I have been accused by some of my conservative colleagues, however, as not being Christian – some even suggesting to me that I should leave “their” denomination. Fortunately enough, though, my progressive and liberal colleagues continue to accept me as the “resident heretic” that I am. I am not alone in this. Some of these same colleagues – as well as many lay people – have “come out of the closet” themselves to join me in my heresies. Among them I find compassion, understanding, and wonderful community. This is exactly the kind of community that I've found in the Lutz Book Group. I am profoundly grateful for you all.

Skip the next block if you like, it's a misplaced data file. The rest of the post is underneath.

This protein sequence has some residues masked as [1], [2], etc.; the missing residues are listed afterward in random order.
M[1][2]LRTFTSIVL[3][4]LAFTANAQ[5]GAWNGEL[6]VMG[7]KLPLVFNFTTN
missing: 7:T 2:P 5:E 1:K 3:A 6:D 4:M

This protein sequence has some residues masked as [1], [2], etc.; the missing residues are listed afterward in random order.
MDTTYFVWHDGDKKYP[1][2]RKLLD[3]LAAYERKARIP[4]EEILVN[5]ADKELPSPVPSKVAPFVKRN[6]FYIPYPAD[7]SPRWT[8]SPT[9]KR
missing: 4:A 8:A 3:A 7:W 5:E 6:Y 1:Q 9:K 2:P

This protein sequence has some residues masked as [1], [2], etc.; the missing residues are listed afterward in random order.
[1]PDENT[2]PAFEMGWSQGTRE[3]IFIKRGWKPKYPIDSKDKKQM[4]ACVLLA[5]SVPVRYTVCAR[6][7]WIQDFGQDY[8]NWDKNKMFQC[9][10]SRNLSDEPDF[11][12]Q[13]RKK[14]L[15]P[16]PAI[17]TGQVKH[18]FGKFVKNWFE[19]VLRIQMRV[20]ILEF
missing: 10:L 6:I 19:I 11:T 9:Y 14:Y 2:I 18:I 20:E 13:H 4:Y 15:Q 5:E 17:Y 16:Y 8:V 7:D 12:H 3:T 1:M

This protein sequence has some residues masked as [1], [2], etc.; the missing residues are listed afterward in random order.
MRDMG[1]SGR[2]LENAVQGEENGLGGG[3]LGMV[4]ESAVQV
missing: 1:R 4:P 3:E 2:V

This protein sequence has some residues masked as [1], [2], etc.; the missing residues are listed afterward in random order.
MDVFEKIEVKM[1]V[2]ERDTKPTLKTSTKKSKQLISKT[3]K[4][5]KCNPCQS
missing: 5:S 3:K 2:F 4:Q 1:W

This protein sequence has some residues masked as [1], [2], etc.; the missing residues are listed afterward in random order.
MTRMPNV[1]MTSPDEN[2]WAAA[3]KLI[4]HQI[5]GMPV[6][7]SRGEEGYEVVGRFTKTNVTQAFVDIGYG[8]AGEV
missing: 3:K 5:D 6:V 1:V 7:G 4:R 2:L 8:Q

1. How would you describe your own relationship with
religion to an outsider?
2. Barbara Brown Taylor recounts how, in the process of
teaching world religions, she fell in love with each one
(p. 1). How have encounters with other faith traditions
changed your relationship with your own?
3. Where have you found sources of living water beyond
the boundaries of your tradition (p. 5)?
4. Taylor is left with some important questions to answer
in the process of reckoning with other religions: “Is
there a sovereign God who rules the cosmos or not?
Can someone else die on a cross for my sins or not? . . .
Could I still learn something by taking the opposite
answers seriously? Could my faith be improved by the
faith of others?” (p. 8). Which of her questions is most
compelling for you to answer, and why?